Each bank “concealed from the public that it was reshuffling the PPP applications received and prioritizing the applications that would make the bank the most money,” said each of the four lawsuits.
The lawsuit has been filed by a number of small California businesses, including a frozen yogurt store, law firms, a car repair company, and a cyber security company.
Each bank “prioritized corporate greed at the expense of their small business customers,” the lawsuits seeking class action lawsuits.
The Bank of America and the US Bank denied the allegations. JPMorgan Chase and Wells Fargo declined to comment on the lawsuits.
The demand for PPP loans for which only 1
The U.S. Senate approved $ 480 billion of coronavirus aid, including additional $ 310 billion in PPP funding, on Tuesday. The loans can only be forgiven if the small companies maintain the current level of employees and remuneration.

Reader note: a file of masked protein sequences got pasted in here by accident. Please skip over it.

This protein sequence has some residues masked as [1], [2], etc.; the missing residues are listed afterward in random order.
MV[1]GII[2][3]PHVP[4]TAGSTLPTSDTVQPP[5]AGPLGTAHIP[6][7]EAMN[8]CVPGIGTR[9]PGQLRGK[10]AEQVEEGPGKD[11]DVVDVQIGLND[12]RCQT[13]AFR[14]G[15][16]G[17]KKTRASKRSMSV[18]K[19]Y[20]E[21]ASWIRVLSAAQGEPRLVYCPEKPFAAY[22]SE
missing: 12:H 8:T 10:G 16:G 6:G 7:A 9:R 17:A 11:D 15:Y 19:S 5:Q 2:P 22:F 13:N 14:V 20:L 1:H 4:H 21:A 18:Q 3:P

Banks should process PPP requests based on availability.
However, the lawsuit cited data from the US Small Business Administration that the banks prioritized and preloaded applications with larger amounts of credit. Larger loans mean higher fees for banks.
However, the lawsuits did not result in emails or internal documents suggesting that this was the intention of the banks.
JPMorgan: 40,000 more verified applications are ready for use
In a statement, Bank of America said: “Although we disagree with these claims, we are fully focused on processing applications so that they can be submitted,” once the applications are accepted again.
JPMorgan said that 80% of Chase Business Banking’s PPP loans were for businesses with sales of less than $ 5 million. More than 60% of these PPP loans went to customers with fewer than 25 employees. JPMorgan announced that more than 40,000 processed and fully reviewed applications could be submitted to the SBA, which would provide additional $ 7.3 billion to small business customers.